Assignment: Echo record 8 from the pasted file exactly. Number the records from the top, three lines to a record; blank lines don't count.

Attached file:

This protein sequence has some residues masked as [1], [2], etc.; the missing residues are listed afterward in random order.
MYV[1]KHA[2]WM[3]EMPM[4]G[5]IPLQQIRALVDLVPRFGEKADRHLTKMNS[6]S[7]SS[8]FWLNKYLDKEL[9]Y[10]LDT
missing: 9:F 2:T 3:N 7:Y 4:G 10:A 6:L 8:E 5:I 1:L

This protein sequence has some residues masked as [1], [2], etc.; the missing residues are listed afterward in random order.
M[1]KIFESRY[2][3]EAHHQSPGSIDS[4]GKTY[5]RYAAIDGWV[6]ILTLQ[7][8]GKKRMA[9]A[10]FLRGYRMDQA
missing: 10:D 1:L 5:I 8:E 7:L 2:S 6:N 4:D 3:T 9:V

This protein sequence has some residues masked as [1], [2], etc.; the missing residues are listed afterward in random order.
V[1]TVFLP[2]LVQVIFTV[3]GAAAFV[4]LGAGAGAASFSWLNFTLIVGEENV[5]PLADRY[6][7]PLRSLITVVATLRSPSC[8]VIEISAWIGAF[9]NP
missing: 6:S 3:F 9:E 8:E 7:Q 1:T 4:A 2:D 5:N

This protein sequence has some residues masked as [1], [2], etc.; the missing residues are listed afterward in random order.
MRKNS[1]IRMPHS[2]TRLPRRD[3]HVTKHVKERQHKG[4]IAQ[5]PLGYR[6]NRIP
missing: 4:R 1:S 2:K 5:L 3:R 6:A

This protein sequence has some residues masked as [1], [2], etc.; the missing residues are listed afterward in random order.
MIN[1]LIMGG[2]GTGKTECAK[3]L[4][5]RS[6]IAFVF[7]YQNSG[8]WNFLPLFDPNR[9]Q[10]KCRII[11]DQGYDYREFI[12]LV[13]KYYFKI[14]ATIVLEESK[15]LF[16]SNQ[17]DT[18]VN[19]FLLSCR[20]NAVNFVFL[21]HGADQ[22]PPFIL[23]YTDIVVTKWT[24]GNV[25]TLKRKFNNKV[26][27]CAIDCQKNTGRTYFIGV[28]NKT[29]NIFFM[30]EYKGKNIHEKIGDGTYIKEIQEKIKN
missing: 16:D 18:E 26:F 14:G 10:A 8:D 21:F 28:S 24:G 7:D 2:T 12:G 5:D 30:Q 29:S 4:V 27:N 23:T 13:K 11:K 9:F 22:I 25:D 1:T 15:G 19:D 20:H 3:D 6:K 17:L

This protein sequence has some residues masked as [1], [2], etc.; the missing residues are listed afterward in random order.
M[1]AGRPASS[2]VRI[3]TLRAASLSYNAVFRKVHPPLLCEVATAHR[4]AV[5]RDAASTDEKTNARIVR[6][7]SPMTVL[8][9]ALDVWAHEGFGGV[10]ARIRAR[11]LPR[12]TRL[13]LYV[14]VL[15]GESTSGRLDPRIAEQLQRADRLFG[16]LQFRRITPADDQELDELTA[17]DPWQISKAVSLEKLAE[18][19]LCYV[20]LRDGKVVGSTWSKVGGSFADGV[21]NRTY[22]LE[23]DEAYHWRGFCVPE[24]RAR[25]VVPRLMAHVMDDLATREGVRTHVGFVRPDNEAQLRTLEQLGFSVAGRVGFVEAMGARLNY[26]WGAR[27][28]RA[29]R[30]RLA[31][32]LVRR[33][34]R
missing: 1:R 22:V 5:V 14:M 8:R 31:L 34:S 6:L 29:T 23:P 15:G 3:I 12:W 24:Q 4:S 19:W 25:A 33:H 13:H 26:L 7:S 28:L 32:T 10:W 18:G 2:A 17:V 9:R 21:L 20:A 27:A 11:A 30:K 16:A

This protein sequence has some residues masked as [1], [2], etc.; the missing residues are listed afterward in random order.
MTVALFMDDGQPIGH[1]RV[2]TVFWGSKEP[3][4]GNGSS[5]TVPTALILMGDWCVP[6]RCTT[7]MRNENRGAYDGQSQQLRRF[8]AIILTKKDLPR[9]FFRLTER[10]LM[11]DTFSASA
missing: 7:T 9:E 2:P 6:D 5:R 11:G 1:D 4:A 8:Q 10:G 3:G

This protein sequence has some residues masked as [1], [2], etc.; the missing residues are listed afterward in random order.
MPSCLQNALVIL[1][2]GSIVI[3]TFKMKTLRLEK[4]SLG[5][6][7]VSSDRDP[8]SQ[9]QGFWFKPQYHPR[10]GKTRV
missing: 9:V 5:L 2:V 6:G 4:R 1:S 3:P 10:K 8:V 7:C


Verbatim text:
This protein sequence has some residues masked as [1], [2], etc.; the missing residues are listed afterward in random order.
MPSCLQNALVIL[1][2]GSIVI[3]TFKMKTLRLEK[4]SLG[5][6][7]VSSDRDP[8]SQ[9]QGFWFKPQYHPR[10]GKTRV
missing: 9:V 5:L 2:V 6:G 4:R 1:S 3:P 10:K 8:V 7:C